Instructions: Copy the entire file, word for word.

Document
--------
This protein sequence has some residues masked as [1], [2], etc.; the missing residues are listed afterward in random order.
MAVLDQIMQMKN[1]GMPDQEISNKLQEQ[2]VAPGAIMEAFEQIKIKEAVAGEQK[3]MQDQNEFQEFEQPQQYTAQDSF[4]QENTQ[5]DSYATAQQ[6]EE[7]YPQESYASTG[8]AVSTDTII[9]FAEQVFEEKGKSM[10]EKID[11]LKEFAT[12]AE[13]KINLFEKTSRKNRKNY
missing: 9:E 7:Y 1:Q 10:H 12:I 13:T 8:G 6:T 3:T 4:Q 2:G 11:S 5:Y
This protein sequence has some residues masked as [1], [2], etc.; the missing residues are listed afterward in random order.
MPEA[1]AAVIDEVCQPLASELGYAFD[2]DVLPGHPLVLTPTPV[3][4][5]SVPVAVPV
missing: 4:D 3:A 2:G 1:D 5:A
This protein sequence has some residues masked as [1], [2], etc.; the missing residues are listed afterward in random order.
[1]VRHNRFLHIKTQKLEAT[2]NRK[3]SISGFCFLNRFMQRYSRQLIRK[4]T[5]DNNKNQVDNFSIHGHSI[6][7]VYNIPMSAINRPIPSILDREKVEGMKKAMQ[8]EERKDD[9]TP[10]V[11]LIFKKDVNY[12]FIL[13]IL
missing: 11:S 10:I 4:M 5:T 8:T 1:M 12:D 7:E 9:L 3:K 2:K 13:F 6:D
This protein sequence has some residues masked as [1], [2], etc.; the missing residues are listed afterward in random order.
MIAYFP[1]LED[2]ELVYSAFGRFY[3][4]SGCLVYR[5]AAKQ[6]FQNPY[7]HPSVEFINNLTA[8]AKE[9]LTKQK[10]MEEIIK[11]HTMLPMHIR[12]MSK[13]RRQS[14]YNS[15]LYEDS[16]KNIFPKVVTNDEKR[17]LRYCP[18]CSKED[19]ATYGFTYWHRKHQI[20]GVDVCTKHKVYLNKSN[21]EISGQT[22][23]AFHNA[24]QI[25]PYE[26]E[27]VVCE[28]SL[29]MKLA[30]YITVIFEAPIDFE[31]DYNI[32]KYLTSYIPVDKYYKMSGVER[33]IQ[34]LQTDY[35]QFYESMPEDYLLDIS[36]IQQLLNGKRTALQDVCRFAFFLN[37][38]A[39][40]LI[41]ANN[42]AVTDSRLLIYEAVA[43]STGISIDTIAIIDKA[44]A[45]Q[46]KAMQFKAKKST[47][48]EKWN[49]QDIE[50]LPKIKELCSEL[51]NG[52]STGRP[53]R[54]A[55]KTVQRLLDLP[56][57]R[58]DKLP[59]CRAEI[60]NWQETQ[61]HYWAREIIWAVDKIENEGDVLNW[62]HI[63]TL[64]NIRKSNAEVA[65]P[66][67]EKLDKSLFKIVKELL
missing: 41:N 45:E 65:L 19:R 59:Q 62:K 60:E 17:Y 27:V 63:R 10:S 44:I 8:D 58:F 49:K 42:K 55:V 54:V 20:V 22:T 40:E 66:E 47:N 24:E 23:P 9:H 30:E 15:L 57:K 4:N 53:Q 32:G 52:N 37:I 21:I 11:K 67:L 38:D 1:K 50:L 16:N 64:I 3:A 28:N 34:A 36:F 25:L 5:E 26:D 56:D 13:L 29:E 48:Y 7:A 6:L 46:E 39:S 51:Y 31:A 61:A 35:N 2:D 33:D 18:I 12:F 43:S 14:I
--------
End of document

This protein sequence has some residues masked as [1], [2], etc.; the missing residues are listed afterward in random order.
MAVLDQIMQMKN[1]GMPDQEISNKLQEQ[2]VAPGAIMEAFEQIKIKEAVAGEQK[3]MQDQNEFQEFEQPQQYTAQDSF[4]QENTQ[5]DSYATAQQ[6]EE[7]YPQESYASTG[8]AVSTDTII[9]FAEQVFEEKGKSM[10]EKID[11]LKEFAT[12]AE[13]KINLFEKTSRKNRKNY
missing: 9:E 7:Y 1:Q 10:H 12:I 13:T 8:G 6:T 3:T 4:Q 2:G 11:S 5:Y
This protein sequence has some residues masked as [1], [2], etc.; the missing residues are listed afterward in random order.
MPEA[1]AAVIDEVCQPLASELGYAFD[2]DVLPGHPLVLTPTPV[3][4][5]SVPVAVPV
missing: 4:D 3:A 2:G 1:D 5:A
This protein sequence has some residues masked as [1], [2], etc.; the missing residues are listed afterward in random order.
[1]VRHNRFLHIKTQKLEAT[2]NRK[3]SISGFCFLNRFMQRYSRQLIRK[4]T[5]DNNKNQVDNFSIHGHSI[6][7]VYNIPMSAINRPIPSILDREKVEGMKKAMQ[8]EERKDD[9]TP[10]V[11]LIFKKDVNY[12]FIL[13]IL
missing: 11:S 10:I 4:M 5:T 8:T 1:M 12:D 7:E 9:L 3:K 2:K 13:F 6:D
This protein sequence has some residues masked as [1], [2], etc.; the missing residues are listed afterward in random order.
MIAYFP[1]LED[2]ELVYSAFGRFY[3][4]SGCLVYR[5]AAKQ[6]FQNPY[7]HPSVEFINNLTA[8]AKE[9]LTKQK[10]MEEIIK[11]HTMLPMHIR[12]MSK[13]RRQS[14]YNS[15]LYEDS[16]KNIFPKVVTNDEKR[17]LRYCP[18]CSKED[19]ATYGFTYWHRKHQI[20]GVDVCTKHKVYLNKSN[21]EISGQT[22][23]AFHNA[24]QI[25]PYE[26]E[27]VVCE[28]SL[29]MKLA[30]YITVIFEAPIDFE[31]DYNI[32]KYLTSYIPVDKYYKMSGVER[33]IQ[34]LQTDY[35]QFYESMPEDYLLDIS[36]IQQLLNGKRTALQDVCRFAFFLN[37][38]A[39][40]LI[41]ANN[42]AVTDSRLLIYEAVA[43]STGISIDTIAIIDKA[44]A[45]Q[46]KAMQFKAKKST[47][48]EKWN[49]QDIE[50]LPKIKELCSEL[51]NG[52]STGRP[53]R[54]A[55]KTVQRLLDLP[56][57]R[58]DKLP[59]CRAEI[60]NWQETQ[61]HYWAREIIWAVDKIENEGDVLNW[62]HI[63]TL[64]NIRKSNAEVA[65]P[66][67]EKLDKSLFKIVKELL
missing: 41:N 45:E 65:L 19:R 59:Q 62:K 60:E 17:Y 27:V 63:R 10:S 44:I 8:D 58:F 49:K 42:K 55:V 54:V 20:V 22:T 40:E 66:E 47:N 24:E 23:P 9:H 30:E 15:L 57:K 4:N 53:Q 32:G 52:N 37:I 21:I 11:K 67:L 38:D 1:K 50:L 16:N 64:I 3:A 28:N 34:A 36:F 25:L 5:E 26:D 56:D 13:L 29:E 48:Y 7:A 6:L 46:E 39:S 51:Y 31:A 61:A 35:N 2:D 33:D 18:I 12:F 43:S 14:I